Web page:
I make images, a lot.
And I do like the surprises that come along when I am creating.
Saturday I awoke a bit later than expected but pretty quickly adjusted and started off for a healthy day’s work. Soon I was making images and coaching some of my sketching students. We all seemed to be working well and they made good progress. As the class was closing in on its last hour, I began my final demo of the day. I wanted to reiterate the theme of this portion of the course, simplification of materials and design can still produce visual excitement. So, for this sketch, I switched from using ink and watercolor together to a simple watercolor approach.
As I sat down on the ground to paint a riot of trees and colorful bushes behind a wooden fence line lit by the 3pm sun, my eyes caught sight of tree limbs overhead moving across a breezy blue sky. When the wind stopped for a moment, a faded peachy-orange chimney was visible, framed by the darkly shaded leafy branches that stretched upward. It was a lovely surprise and I immediately and happily changed my visual focus.
The piece is small, only five inches wide and four inches tall. I began with a quick loose pencil sketch; only spending time with a few proportions and details at the top of the chimney and the adjacent satellite dish. Next, I applied color with a #16 soft sable round and occasionally slowing down to rewet and blot a few edges. As I neared completion, I stopped for a moment. I didn’t want intuitive painting to slide into mindless picking at the image. I selected a #8 round with a firmer synthetic-sable blend and I added some very small dark leaves, pulled out just a few lights, and crisped up a details in the roofline and bricks.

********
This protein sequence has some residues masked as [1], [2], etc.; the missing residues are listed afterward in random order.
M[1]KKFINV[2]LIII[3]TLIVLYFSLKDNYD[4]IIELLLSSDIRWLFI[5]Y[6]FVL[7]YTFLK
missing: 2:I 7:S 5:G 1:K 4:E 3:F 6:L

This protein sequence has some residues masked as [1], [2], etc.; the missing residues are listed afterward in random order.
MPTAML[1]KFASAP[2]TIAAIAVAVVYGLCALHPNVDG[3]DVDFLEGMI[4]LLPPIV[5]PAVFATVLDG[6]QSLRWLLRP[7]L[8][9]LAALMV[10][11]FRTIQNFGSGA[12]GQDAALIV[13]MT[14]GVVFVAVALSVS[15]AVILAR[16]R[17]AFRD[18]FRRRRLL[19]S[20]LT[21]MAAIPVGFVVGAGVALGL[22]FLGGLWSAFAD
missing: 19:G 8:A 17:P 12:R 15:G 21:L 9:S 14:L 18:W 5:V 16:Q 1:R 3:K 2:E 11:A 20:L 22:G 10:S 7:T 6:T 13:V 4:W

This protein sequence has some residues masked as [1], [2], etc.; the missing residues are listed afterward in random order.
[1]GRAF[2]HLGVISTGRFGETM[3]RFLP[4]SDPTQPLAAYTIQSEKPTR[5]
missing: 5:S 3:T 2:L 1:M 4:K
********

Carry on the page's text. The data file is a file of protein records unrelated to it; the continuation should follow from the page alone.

Yes, there are times when it is hard to get to the work of putting my hands on my trusted tools and favorite materials to create images that excite me. Major life commitments, even the more trivial flotsam and jetsam of existence, interrupt forward momentum. But, working our way through and perhaps with a bit of bobbing and weaving, we can get clear of all the distractions and let ourselves be; be the creative selves we most desire.
On a good day I might be in the studio or outside happily making images for six hours to ten or more hours. Other times, like today, I get about four hours engaged with imagery. Often most of that time is working with my wonderful students and their art work. In the end, even though I thought I only was creating a demo for the class, I got to make my image too.